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As disk drive technology has evolved so has the design of the read/write head. The earliest heads were simple iron cores with coil windings (electromagnets). By today’s standards, the original head designs were enormous in physical size and operated at very low recording densities. Over the years, many different head designs have evolved from the first simple ferrite core designs into several types and technologies available today. This section discusses the different types of heads found in PC-type hard disk drives, including the applications and relative strengths and weaknesses of each.
Four types of heads have been used in hard disk drives over the years:
Ferrite heads, the traditional type of magnetic-head design, evolved from the original IBM Winchester drive. These heads have an iron-oxide core wrapped with electromagnetic coils. A magnetic field is produced by energizing the coils. A field also can be induced by passing a magnetic field near the coils. This process gives the heads full read and write capability. Ferrite heads are larger and heavier than thin-film heads and, therefore, require a larger floating height to prevent contact with the disk.
Many refinements have been made in the original (monolithic) ferrite head design. A type of ferrite head called a composite ferrite head has a smaller ferrite core bonded with glass in a ceramic housing. This design permits a smaller head gap, which allows higher track densities. These heads are less susceptible to stray magnetic fields than are heads in the older monolithic design.
During the 1980s, composite ferrite heads were popular in many low-end drives, such as the popular Seagate ST-225. As density demands grew, the competing MIG and TF head designs were used in place of ferrite heads, which are virtually obsolete today. Ferrite heads cannot write to the higher coercivity media needed for high-density designs and have poor frequency response with higher noise levels. The main advantage of ferrite heads is that they are the cheapest type available.
Metal-in-gap (MIG) heads basically are a specially enhanced version of the composite ferrite design. In MIG heads, a metal substance is sputtered into the recording gap on the trailing edge of the head. This material offers increased resistance to magnetic saturation, allowing higher-density recording. MIG heads also produce a sharper gradient in the magnetic field for a better-defined magnetic pulse. These heads permit the use of higher-coercivity thin-film disks and can operate at lower floating heights.
Two versions of MIG heads are available: single-sided and double-sided. Single-sided MIG heads are designed with a layer of magnetic alloy placed along the trailing edge of the gap. Double-sided MIG designs apply the layer to both sides of the gap. The metal alloy is applied through a vacuum-deposition process called sputtering. This alloy has twice the magnetization capability of raw ferrite and allows writing to the higher-coercivity thin-film media needed at the higher densities. Double-sided MIG heads offer even higher coercivity capability than the single-sided designs do.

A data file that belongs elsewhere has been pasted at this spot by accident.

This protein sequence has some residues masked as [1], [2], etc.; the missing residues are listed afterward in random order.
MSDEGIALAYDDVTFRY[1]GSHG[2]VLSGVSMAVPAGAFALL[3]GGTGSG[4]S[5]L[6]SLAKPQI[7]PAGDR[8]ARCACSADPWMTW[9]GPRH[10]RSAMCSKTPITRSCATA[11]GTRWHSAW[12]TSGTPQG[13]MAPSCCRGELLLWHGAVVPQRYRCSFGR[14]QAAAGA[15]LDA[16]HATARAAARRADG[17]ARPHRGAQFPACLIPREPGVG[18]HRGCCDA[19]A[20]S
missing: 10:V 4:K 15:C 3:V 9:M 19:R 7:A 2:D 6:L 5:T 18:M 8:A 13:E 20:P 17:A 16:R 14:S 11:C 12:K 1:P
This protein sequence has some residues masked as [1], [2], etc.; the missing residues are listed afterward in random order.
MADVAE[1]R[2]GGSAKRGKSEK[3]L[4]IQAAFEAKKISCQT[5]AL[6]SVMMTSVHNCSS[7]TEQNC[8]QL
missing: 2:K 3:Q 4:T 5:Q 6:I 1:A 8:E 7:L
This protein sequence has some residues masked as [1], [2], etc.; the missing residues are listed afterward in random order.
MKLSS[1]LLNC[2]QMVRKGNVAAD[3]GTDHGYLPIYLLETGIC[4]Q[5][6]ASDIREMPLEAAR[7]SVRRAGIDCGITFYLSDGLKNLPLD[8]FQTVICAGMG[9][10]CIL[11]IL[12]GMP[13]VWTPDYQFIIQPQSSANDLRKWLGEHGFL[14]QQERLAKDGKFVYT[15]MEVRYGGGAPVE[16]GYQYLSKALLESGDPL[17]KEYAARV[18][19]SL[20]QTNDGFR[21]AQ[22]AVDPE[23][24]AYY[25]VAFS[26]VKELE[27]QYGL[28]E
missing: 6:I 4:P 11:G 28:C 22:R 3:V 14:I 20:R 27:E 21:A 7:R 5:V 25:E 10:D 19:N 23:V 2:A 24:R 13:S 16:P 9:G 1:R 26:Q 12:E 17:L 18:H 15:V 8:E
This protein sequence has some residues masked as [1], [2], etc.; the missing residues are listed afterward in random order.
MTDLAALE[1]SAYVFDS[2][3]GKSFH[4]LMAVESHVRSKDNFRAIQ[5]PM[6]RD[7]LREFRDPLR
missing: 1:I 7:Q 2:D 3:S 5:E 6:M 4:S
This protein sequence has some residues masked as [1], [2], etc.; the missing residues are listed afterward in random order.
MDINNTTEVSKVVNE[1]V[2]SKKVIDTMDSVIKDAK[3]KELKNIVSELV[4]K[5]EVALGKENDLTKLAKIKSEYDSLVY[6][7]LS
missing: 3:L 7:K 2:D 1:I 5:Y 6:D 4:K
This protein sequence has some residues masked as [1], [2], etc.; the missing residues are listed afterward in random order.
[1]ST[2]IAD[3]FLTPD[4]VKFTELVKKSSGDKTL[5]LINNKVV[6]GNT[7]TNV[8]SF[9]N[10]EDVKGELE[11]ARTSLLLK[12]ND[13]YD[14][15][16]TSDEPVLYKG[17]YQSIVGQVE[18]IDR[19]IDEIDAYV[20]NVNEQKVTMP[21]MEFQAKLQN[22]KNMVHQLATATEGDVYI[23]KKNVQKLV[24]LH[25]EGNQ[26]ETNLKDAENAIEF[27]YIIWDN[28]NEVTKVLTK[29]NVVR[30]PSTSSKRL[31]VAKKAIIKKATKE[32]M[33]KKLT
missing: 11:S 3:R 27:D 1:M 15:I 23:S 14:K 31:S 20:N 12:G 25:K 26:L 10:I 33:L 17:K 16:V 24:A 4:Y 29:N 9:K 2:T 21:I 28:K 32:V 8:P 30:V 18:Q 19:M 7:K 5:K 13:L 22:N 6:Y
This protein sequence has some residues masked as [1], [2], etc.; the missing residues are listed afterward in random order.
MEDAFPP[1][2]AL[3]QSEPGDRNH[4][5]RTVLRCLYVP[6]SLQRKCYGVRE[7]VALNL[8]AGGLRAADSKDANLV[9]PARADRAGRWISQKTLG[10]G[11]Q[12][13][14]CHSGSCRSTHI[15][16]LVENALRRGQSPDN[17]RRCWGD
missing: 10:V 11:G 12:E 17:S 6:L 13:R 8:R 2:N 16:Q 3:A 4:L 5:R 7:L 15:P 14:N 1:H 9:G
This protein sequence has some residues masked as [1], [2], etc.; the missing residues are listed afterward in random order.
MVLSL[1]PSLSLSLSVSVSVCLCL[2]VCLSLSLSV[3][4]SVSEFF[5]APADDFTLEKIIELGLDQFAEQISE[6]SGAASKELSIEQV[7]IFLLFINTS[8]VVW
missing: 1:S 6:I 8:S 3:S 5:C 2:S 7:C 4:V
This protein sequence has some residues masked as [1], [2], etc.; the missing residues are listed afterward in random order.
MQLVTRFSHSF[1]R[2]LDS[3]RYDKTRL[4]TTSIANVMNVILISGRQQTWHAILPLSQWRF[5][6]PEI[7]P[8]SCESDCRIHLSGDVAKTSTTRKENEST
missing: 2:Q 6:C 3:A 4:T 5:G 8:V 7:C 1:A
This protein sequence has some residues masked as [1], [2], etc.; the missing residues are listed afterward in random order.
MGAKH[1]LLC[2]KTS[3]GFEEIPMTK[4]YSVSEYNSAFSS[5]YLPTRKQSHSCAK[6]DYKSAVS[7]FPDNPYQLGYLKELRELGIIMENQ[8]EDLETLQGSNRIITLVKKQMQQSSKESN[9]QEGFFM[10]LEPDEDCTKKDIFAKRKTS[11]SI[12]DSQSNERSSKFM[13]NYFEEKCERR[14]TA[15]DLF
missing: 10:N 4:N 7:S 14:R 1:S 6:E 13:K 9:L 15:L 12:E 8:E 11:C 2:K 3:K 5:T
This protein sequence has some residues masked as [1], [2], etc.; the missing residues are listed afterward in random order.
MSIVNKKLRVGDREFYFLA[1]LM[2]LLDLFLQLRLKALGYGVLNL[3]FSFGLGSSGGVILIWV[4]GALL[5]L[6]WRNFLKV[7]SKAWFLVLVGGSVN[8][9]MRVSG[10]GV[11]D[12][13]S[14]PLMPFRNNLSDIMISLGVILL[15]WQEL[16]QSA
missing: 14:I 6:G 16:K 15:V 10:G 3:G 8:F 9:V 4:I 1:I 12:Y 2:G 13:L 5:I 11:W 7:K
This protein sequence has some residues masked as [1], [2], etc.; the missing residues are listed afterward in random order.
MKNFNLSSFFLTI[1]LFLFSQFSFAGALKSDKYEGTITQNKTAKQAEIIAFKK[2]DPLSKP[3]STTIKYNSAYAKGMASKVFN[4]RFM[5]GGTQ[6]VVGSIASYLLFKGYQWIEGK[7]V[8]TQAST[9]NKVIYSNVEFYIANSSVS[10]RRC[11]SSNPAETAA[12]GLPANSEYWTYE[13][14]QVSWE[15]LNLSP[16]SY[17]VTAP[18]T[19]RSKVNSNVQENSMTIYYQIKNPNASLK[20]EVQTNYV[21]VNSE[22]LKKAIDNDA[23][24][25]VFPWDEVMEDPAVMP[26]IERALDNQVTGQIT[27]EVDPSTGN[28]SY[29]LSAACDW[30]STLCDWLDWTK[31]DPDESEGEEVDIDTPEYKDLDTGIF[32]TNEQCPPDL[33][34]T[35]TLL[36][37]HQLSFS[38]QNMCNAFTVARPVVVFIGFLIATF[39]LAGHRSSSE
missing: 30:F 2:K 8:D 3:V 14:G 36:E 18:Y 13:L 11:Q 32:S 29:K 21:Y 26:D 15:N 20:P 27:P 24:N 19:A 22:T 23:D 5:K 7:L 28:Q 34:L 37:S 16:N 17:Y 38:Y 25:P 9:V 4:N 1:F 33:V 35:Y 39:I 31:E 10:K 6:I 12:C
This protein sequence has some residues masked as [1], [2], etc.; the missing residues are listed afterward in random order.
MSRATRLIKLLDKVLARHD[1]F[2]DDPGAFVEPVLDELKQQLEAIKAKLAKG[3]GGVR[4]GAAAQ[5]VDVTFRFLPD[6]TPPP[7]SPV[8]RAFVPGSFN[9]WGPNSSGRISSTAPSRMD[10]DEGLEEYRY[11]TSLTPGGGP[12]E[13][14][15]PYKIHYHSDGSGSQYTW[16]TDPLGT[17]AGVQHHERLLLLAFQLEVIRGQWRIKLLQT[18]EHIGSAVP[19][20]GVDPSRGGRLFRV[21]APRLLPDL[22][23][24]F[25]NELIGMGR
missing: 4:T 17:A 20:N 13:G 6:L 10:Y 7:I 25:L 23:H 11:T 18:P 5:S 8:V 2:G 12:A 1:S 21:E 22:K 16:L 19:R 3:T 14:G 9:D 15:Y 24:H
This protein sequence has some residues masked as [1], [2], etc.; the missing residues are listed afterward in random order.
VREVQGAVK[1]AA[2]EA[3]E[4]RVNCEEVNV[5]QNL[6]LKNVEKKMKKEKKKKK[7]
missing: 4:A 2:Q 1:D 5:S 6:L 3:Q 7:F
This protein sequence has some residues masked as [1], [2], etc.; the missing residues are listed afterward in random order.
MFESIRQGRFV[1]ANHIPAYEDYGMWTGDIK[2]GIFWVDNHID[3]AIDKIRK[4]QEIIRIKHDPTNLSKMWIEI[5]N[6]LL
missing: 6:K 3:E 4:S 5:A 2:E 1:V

Because of these increases in capabilities through improved designs, MIG heads for a time were the most popular head used in all but very high-capacity drives. Due to market pressures that have demanded higher and higher densities, however, MIG heads have been largely displaced in favor of TF heads.
Thin-film (TF) heads are produced in much the same manner as a semiconductor chip—that is, through a photolithographic process. In this manner, many thousands of heads can be created on a single circular wafer. This manufacturing process also results in a very small high-quality product.
TF heads offer an extremely narrow and controlled head gap created by sputtering a hard aluminum material. Because this material completely encloses the gap, this area is very well protected, minimizing the chance of damage from contact with the media. The core is a combination of iron and nickel alloy that is two to four times more powerful magnetically than a ferrite head core.
TF heads produce a sharply defined magnetic pulse that allows extremely high densities to be written. Because they do not have a conventional coil, TF heads are more immune to variations in coil impedance. The small, lightweight heads can float at a much lower height than the ferrite and MIG heads; floating height has been reduced to 2 u-in or less in some designs. Because the reduced height enables a much stronger signal to be picked up and transmitted between the head and platters, the signal-to-noise ratio increases, which improves accuracy. At the high track and linear densities of some drives, a standard ferrite head would not be able to pick out the data signal from the background noise. When TF heads are used, their small size enables more platters to be stacked in a drive.
Until the past few years, TF heads were relatively expensive compared with older technologies, such as ferrite and MIG. Better manufacturing techniques and the need for higher densities, however, have driven the market to TF heads. The widespread use of these heads also has made them cost-competitive, if not cheaper, than MIG heads.
TF heads currently are used in most high-capacity drives, especially in the smaller form factors. They have displaced MIG heads as the most popular head design being used in drives today. The industry is working on ways to improve TF head efficiency, so TF heads are likely to remain popular for some time, especially in mainstream drives.
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